My first order of business was to make an inventory of all the content we had available to us. I scoured our sites and spoke to a number of teams and stakeholders to leave no stone left unturned. Once I had that all in front of me, I was able to organize it in a way that aligned with the way similar businesses were doing it as well as what I had heard from our customers. I worked with some copywriters to develop a concept and wireframed some comps about how a unifying portal page would be structured. Our “fresh eyes” design critiques were helpful for getting feedback from designers and developers across the company which I believe helped me improve my design.
With all our major stakeholders onboard and the design concept solidified, I began working with a front-end development partner and applied Shopify’s design system to the wireframes. While we worked on implementing the designs, I also whipped up some illustrations, using our illustration guidelines, to bring the page to life.
After two short months, we had a brand new developer portal where developers could go to learn about all the tools, resources, and APIs available to them on the Shopify platform. The work we did over four years ago laid the foundation for what’s still mostly in place today and helped us improve the quality, quantity, and diversity of apps being submitted to the app store.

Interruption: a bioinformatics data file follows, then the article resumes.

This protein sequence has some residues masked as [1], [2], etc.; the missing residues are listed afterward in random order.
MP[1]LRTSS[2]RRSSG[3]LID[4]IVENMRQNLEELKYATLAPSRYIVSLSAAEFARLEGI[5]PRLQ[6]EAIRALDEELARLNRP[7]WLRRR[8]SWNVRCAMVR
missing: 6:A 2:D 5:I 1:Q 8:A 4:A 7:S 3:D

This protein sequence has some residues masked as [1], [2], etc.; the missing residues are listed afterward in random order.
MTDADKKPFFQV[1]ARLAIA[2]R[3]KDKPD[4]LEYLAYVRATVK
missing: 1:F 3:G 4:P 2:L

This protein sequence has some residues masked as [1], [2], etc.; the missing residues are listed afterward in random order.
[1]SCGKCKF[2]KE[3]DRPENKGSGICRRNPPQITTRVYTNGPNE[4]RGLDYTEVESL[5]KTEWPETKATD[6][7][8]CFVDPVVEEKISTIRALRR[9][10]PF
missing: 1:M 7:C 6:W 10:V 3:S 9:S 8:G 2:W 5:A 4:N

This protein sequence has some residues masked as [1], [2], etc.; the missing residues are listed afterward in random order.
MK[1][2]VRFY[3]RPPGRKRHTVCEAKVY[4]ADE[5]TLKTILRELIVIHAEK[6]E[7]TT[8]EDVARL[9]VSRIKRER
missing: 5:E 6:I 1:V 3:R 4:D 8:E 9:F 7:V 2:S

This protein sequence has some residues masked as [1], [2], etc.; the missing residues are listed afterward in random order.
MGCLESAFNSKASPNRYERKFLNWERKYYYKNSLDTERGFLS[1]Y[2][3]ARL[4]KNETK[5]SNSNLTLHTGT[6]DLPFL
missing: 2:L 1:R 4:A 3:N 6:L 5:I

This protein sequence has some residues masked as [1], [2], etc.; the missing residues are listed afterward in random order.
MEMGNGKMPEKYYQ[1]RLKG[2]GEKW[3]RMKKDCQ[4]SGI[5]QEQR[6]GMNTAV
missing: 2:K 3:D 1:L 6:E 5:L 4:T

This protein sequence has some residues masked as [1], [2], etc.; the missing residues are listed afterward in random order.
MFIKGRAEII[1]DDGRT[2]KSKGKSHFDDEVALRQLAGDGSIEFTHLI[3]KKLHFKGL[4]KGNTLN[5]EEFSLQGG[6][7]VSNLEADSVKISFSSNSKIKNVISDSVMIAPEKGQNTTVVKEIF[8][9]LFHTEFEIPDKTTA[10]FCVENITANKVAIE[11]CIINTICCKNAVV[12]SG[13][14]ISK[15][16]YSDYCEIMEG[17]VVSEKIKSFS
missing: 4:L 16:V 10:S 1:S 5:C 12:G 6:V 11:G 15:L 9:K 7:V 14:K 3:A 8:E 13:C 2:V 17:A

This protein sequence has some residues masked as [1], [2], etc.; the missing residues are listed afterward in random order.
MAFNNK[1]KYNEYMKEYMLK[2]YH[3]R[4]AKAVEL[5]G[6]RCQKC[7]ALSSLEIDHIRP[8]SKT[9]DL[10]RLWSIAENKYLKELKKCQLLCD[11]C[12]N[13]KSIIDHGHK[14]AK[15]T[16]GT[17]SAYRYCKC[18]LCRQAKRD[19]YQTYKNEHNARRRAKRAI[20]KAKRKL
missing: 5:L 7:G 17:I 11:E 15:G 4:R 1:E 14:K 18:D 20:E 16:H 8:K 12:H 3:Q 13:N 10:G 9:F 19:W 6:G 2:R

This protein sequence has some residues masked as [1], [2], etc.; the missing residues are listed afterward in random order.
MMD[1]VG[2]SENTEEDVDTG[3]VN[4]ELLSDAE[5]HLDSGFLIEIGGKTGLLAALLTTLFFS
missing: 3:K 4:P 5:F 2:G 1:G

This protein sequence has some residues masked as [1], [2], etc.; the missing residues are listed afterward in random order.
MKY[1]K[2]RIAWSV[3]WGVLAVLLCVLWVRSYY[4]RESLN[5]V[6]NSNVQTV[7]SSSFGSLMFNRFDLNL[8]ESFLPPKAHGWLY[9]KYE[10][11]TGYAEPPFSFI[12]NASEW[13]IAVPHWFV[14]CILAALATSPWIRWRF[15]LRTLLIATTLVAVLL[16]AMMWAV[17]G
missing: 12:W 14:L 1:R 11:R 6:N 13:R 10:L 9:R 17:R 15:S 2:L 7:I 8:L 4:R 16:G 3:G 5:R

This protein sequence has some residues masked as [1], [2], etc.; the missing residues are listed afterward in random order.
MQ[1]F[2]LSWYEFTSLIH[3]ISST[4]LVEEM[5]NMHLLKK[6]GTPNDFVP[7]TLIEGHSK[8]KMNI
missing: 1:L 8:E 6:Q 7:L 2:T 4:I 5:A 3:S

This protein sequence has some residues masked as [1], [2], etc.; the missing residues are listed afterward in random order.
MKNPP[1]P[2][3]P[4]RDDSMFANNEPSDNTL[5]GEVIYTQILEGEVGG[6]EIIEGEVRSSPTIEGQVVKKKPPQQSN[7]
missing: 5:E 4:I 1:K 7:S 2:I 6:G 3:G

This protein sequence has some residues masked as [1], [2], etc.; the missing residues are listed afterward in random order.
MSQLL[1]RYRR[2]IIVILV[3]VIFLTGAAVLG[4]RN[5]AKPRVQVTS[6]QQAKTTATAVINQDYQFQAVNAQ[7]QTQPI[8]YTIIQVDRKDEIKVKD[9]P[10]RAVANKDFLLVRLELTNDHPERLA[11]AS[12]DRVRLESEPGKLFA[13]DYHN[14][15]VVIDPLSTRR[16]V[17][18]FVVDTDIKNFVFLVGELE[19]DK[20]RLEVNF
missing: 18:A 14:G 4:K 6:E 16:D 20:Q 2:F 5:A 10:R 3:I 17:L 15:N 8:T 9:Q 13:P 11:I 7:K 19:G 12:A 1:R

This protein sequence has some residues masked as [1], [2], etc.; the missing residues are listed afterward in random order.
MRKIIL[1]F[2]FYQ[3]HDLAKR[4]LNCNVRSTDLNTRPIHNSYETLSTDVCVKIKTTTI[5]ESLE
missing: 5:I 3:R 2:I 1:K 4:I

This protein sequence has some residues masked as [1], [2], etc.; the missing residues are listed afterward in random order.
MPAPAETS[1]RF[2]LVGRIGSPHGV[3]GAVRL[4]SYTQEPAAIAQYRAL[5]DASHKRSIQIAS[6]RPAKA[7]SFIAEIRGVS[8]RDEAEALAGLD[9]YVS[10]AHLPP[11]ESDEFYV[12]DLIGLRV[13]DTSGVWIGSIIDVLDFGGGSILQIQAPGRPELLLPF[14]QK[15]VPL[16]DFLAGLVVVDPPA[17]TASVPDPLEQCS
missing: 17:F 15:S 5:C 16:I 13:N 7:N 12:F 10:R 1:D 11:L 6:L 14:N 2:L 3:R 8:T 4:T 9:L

As the lead designer on this project, I did the research, design, and assisted with development. My responsibilities included stakeholder interviews, competitor analysis, content inventory, brand style guide, information architecture, mood boards, visual design, and front-end development.
A year after it was created, the Shopify Plus team learned a lot about who they were and the product they were offering. The brand they had set out with in the beginning of their journey remained the same and fell out of touch with the customers they were going after.
After a year without any changes, I was given full reign to redesign the Shopify Plus website and in essence redefine their whole brand. Things started with a quick round of research for me to wrap my head around the problems we had with the old site and how we wanted to be perceived with the new site. I conducted stakeholder interviews with the executive team and some of our top customers, took a content inventory of the old site, did a quantitative review of the metrics, and performed a competitor analysis.